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OT: final mixing and mastering of film score....hints?

No looping content hence OT. (there IS some looping in the music Im discussing, but thats not to point.

Background: I am in the middle of producing my first "proper" film score. (Scoring music for short corporate films is my day-job, but this is ART!) Not a big production (ok a very small production, in France) so no budget foe calling int some professionals.

I am pretty happy (musically) with the score so far. And prettu happy with the sound choices and sampling I have done. Its mostly orchestral in  genre, but quite minimal, with a few uses of unusual instruments, to weird it up a bit.

My question regards the final stages I am approaching now. In order to give it a "live" feel or less programmed feel, both in terms of final programming tweaks and eq/effects tweak. What Hits or Tricks would some of you Prs use.. I know some of you are either extremely advanced in recording techiniques (per etc, who I would like to thank for almost 24 hour email service when Ive been stuck with things.) or professional composers (Daniel Im thinking of here now.. I think.. terrible with names).

Things I doing right now..:
1. tweaking attack times on strings... the first attack of a legato section can be a long attack but sounds more natural on follow up notes to have little or no attack.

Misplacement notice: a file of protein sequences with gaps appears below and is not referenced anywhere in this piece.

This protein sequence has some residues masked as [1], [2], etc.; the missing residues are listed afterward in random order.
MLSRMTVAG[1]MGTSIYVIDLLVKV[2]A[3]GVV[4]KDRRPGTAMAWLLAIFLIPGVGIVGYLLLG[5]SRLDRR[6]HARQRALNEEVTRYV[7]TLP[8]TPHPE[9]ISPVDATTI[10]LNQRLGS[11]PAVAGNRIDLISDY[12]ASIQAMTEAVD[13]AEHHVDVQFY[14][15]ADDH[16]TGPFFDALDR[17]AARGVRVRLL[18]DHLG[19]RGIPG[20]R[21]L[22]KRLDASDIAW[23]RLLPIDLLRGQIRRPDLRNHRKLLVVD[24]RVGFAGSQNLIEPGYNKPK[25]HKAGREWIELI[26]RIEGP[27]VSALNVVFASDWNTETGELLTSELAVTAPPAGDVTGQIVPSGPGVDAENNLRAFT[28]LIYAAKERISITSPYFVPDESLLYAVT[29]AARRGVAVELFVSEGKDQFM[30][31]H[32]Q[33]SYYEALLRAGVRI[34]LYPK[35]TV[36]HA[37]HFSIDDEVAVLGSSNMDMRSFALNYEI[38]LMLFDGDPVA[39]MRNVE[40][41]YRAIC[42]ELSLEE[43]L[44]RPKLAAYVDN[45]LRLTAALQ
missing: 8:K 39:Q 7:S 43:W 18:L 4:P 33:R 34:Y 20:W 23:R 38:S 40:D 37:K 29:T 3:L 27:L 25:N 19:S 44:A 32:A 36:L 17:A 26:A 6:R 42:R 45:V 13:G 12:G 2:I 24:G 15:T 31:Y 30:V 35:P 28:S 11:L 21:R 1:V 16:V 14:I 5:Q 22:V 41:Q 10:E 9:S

2. Moving "top" lines of string sections to be there own solo instruments, the string parts were all written with a generic ensemble patch, but its better to move the highest musical melody line to a solo viola or solo violin patch.
3. indivisually increasing amounts of velocity of notes.
4. My sample allows for slight random variations in pitch and volume (pitch can get a bit far out, but is ok in sections)

Any more "live making" techniques?

The next process (that I am terrible at... always use to use an engineer for) is mixing.. I really want to make all the music sit well together, I expect that the Film Director will drop the music VERY low in the mix ofr my tastes, and often what tends to happen with my mixes, is that one hears ONE instrument stick out above the films mix. Do I REALLY want to slap a big old compressor on the end.. It ruins the mix for me! And the music sounds good loud.. how can I avoid this instrument seperation... I feel its This problem, that (if im not careful, I dont think Im in this ball park yet ) can make a good piece of music start sounding all  er.. "General Midi- ish"

Reverb?? I usually like to use as few different reverbs as possible, just one short one, for increasing the size of instruments, and one Hall reverb to emulate that all the instruments are in the same room. Is this the right approach?

Any other tips of tricks.. ( feel like theres a  professionals trick Im missing here) Like someone with say " Well Mark, you HAVE cut the whole mix at 1k havent you? and boosted the Sub?

Its very hard to guage, the film dialog mix is terrible at the moment, all different levels (even jumps from left to right haa ha.. with lots of background noise (wind in trees mostly)

The final job is to score music ontop of a song that an actress sang live on set... yikes.. no click track microphone walked all the way around her following the camera... think Im gonna have to go to Paris and get her to dub it.

All hints n tips will be very much appreciated..


Mark Francombe
twitter @markfrancombe